First manned trips

First manned trips

NASA's first manned space flight program was the Mercury Project. This ambitious American initiative was launched in 1958, a year after the USSR had begun the space race with the launch of the Sputnik 1 satellite.

Testing the limits of the human body in space was one of the main objectives of space programs. To this end, robots and animals, such as Ham, the chimpanzee in the Mercury Project, or the famous dog Laika, were sent to Sputnik 2. Although Ham returned to Earth and enjoyed a comfortable retirement at the Washington National Zoo DC, Laika died aboard Sputnik 2 in 1957, being the first animal to die in orbit.

The first human beings in space

Soviet cosmonaut Yuri Gagarin became the first person in space when he orbited Earth aboard the Vostok spacecraft on April 12, 1961.

About a month later, Alan Shepard Jr. became the first American to travel to space. On May 5, 1961 he traveled aboard the Mercury-Redstone 3. His 15-minute flight, called "Freedom 7", was seen by some 45 million viewers.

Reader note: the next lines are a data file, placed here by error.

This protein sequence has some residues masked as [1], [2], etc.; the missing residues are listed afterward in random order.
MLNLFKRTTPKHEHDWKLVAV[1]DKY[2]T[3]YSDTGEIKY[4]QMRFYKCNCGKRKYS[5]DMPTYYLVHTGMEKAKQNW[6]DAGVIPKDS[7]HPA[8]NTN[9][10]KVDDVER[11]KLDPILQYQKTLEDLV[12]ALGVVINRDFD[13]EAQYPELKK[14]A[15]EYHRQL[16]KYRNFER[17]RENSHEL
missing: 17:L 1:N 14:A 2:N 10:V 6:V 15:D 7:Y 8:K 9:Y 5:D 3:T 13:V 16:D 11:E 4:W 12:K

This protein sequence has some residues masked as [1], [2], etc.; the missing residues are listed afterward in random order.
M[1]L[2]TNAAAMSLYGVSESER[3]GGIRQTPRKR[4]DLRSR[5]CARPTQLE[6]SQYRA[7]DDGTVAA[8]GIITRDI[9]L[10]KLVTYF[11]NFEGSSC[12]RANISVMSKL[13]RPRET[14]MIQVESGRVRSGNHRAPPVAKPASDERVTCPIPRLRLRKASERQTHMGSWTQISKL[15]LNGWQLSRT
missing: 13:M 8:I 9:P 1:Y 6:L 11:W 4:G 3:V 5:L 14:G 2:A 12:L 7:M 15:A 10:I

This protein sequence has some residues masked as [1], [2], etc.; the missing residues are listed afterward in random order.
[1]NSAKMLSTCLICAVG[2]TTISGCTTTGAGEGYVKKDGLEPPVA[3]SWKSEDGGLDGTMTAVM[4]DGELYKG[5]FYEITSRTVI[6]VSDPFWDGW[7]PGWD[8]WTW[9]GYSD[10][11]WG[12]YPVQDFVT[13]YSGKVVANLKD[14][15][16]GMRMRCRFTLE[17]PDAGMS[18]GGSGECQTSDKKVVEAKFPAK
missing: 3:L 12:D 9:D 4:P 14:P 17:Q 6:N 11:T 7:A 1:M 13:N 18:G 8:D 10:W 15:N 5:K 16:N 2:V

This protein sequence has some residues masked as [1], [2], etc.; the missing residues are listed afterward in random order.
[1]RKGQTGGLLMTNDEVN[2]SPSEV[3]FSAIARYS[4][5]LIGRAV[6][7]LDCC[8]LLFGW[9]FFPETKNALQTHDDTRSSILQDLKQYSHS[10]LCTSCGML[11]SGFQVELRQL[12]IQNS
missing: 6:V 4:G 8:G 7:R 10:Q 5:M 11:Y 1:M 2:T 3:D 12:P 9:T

Only a few weeks after Shepard's flight, President John F. Kennedy announced his intention to put a man on the moon at the end of the decade. The challenge marked the birth of NASA missions Gemini and Apollo. However, the Mercury Project still had achievements to achieve. In February 1962 John Glenn became the first American to orbit Earth on the Friendship 7 mission.

Moon landing

The launch of the Apollo manned missions precipitated a triumph of the United States over the USSR in the space race and was one of the most important milestones in the exploration of Space.

On July 20, 1969, Neil Armstrong and Edwin "Buzz" Aldrin became the first people to reach the Moon, when they descended with the Lunar landing module in the Sea of ​​Tranquility. Before the Apollo project ended in 1972, five other missions arrived on the Moon.

Only one of the missions failed, that of Apollo 13, which failed to reach its objective due to an explosion in the liquid oxygen tank, although the crew returned safely. From his adventure he later became a famous movie, "Apollo 13".

When the Apollo missions ended in 1972, the first era of human space exploration ended.

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